In his move to weaken one of the opposition Tripoli-based militias, incumbent caretaker prime minister Abd Alhamid Aldabaiba struck last week against the Nawasi (Eight Force) militia.
Nawasi had reportedly invested millions in the Sinbad (former Lido) resort and took over its management, charging middle class entry fee rates. Aldabaiba had it destroyed last week saying the location is publicly owned and is being returned to the rightful owner. The renamed Rada (SDF – Special Deterrence Force) militia carried out the destruction of the site.
Aldabaiba’s double standards
Aldabaiba’s move has naturally drawn wide public criticism on multiple fronts. It would have been welcomed if he applied the principle towards all militias, but his move is purely political. It follows on from last week’s militia clashes, where his aligned militias clashed with those supporting Fathi Bashagha.
Aldabaiba had lost a vote of confidence in the House of Representatives (HoR). The HoR then selected Fathi Bashagha as his replacement in March this year. Aldabaiba does not recognize the vote of no-confidence nor the selection of Bashagha. Bashagha attempted to enter Tripoli several times to take over as prime minister but was opposed militarily by Aldabaiba.
Bashagha then himself tried to enter Tripoli using force. Last wee some of his allied militias in Tripoli – Nawasi and former the Tripoli Revolutionary Brigades – had their central Tripoli bases violently taken over. The destruction of the Lido is part of that move.
PR own goal: Aldabaiba had opened the Lido last July
The irony is that Aldabaiba had opened the Nawasi managed Lido last July. In opening it he had conceded several public relations own goals.
Firstly, Aldabaiba was happy to be associated with the Nawasi managed Sinbad Lido even though he knew very well that Nawasi had no right to the publicly owned site.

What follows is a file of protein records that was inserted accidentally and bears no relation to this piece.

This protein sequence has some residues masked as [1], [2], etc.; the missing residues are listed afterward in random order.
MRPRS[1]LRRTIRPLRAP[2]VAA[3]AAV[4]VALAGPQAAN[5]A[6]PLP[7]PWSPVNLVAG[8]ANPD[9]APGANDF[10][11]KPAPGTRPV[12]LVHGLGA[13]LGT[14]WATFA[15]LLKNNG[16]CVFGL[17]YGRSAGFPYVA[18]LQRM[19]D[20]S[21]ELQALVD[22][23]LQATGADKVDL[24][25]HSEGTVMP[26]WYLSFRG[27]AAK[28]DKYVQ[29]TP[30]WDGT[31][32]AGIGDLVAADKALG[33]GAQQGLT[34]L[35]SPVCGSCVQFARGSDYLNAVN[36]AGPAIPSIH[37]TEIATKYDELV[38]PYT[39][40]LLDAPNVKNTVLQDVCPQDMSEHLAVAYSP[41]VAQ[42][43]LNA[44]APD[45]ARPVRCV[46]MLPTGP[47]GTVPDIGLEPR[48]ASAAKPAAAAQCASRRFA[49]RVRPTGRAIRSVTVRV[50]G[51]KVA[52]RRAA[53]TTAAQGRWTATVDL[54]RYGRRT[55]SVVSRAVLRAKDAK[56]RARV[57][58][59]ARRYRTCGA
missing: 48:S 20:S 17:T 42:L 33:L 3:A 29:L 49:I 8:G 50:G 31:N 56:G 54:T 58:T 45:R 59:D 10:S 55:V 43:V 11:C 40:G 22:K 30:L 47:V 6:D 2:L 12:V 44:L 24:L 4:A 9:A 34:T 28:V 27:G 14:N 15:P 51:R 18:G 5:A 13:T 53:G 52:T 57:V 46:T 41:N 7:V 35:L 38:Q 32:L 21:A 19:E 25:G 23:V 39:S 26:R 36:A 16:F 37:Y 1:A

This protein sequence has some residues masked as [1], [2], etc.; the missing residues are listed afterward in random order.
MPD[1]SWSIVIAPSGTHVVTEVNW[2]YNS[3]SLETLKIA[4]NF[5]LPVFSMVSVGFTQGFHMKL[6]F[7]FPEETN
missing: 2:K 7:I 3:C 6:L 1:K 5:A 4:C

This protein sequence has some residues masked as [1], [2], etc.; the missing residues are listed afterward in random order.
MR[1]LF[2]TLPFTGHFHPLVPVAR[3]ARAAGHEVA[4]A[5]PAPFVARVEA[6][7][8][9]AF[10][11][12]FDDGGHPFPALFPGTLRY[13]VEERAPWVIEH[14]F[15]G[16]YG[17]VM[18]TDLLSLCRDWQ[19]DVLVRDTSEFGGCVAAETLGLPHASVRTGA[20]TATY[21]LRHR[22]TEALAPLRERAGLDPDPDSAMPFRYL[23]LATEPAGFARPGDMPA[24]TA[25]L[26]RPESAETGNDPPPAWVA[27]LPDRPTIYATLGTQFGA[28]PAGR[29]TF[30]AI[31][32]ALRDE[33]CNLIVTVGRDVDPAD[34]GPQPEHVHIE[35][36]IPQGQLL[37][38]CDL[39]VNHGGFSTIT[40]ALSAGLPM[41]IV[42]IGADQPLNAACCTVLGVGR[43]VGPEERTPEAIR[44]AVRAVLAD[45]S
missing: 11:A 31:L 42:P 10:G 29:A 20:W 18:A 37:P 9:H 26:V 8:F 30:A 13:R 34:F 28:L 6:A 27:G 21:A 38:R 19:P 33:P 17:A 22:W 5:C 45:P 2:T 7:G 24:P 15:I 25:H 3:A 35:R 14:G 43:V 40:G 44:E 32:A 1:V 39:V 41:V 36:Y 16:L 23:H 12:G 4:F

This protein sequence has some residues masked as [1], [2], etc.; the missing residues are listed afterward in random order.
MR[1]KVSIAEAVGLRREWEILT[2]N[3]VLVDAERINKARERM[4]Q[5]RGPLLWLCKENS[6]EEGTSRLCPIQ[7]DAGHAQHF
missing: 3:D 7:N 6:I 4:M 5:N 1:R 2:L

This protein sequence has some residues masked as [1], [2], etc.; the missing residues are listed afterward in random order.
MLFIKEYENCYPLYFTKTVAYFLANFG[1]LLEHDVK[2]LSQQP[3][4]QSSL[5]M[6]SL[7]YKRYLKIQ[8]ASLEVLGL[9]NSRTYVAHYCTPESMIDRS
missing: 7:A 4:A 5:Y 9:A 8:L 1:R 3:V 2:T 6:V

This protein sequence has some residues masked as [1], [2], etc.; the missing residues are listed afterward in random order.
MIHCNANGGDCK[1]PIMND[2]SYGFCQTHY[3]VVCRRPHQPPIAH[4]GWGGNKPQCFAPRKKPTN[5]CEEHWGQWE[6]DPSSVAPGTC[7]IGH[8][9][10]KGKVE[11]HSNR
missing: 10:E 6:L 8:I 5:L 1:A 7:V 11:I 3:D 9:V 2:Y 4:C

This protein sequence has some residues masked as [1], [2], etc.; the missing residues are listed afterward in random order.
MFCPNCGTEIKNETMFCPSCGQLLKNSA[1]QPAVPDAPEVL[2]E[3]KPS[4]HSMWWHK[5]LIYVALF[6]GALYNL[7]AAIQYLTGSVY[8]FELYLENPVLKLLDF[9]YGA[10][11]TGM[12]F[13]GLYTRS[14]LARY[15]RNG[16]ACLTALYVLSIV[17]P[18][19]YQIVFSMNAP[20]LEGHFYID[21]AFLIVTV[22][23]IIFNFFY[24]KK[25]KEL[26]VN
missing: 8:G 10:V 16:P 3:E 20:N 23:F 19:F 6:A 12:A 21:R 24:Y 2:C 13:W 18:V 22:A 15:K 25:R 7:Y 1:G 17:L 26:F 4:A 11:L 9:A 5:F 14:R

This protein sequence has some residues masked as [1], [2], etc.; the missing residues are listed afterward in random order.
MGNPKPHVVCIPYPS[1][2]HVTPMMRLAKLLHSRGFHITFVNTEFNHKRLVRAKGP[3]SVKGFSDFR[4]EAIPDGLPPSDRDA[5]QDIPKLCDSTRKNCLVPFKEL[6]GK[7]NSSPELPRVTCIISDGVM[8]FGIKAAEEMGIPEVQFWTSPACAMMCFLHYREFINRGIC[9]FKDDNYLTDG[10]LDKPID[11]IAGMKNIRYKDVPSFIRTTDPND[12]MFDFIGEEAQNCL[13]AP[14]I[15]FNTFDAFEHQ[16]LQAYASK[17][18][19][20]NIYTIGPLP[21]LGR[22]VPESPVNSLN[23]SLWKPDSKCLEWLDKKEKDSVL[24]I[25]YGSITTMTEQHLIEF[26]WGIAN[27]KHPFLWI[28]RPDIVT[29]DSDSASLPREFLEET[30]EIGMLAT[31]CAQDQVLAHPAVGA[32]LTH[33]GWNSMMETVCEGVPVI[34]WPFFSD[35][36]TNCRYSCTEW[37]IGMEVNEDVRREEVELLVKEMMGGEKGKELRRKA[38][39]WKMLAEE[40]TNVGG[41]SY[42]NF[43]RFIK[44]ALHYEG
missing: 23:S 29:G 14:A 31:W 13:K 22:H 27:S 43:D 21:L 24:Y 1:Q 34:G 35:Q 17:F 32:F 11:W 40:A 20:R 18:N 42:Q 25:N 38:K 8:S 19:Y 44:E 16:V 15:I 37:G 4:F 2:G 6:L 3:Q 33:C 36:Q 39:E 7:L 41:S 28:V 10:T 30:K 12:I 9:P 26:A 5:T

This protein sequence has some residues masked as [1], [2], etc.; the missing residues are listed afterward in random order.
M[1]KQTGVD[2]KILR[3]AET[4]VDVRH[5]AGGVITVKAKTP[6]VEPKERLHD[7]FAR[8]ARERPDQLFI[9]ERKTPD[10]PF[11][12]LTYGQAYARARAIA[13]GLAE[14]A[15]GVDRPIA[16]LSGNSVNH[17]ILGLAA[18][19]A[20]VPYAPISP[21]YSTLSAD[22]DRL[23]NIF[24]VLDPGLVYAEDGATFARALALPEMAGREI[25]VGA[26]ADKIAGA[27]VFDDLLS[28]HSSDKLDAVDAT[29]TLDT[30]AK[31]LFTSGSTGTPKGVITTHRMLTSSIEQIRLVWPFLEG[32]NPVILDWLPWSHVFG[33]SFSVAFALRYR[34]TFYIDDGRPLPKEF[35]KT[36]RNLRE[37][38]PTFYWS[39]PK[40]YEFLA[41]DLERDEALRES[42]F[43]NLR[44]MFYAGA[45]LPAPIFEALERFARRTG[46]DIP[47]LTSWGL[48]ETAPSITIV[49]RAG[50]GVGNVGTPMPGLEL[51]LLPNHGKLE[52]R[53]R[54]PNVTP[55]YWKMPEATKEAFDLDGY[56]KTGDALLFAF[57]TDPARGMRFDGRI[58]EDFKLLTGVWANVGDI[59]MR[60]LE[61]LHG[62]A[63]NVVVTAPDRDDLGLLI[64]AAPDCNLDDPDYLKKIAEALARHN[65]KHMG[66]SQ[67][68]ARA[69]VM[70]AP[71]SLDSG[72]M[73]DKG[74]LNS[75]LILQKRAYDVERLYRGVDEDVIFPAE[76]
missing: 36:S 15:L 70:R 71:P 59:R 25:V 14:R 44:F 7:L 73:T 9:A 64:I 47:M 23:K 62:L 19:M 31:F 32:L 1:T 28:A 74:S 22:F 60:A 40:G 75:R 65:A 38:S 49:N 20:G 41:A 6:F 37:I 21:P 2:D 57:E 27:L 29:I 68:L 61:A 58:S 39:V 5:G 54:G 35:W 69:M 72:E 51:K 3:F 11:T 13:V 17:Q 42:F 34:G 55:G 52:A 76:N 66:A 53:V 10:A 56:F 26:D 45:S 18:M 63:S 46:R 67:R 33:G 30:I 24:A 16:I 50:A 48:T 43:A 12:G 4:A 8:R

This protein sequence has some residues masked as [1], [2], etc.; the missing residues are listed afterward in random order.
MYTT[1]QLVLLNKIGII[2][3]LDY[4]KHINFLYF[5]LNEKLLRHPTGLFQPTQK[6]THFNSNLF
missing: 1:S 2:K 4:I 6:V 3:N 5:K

Secondly, the day after he had opened the Nawasi managed Lido, his environment minister banned swimming in it due to its polluted water caused by the well-known sewage flows near the resort.
Thirdly, there was social media derision and mockery aimed at Aldabaiba at the time as he had just announced a lockdown, closing cafes, restaurants events halls, etc, to prevent mass gatherings – the type of mass gathering which the Prime Minister participated in at the Lido opening.
Fourthly, the ire of the public had also increased by the fact that during the Qaddafi-era and beyond, the then Sinbad resort was a public resort charging minimal nominal entry fees.
Having allegedly spent millions developing it, the Nawasi militia subsequently started charging middle-class rate entry fees. Social media critics questioned how a resort that was once accessible for all has become a resort for the high earning elite.
Fifthly, many have criticised why having allowed Nawasi to invest millions in developing the site, the site should be literally destroyed. They argue that the site could have simply been taken over by a public entity charging average entry fees – rather than actually destroying the lido.
Short-termist militia support
The anti Nawasi and other militia campaign by Aldabaiba shows that Aldabaiba, and several previous prime ministers, do not oppose militias as a matter of principle, but only if they do not support their administration. It is a short termist outlook that does not support the recreation of a strong Libyan state through the non-militia institutions of an army and police.
It is unclear whether Aldabaiba will now move to disrupt the revenue earning operations of other militias.
Environment Ministry bans swimming in newly reopened Lido resort – the day after the PM visits it (libyaherald.com)
Aldabaiba calls for closing of central Tripoli militia barracks (libyaherald.com)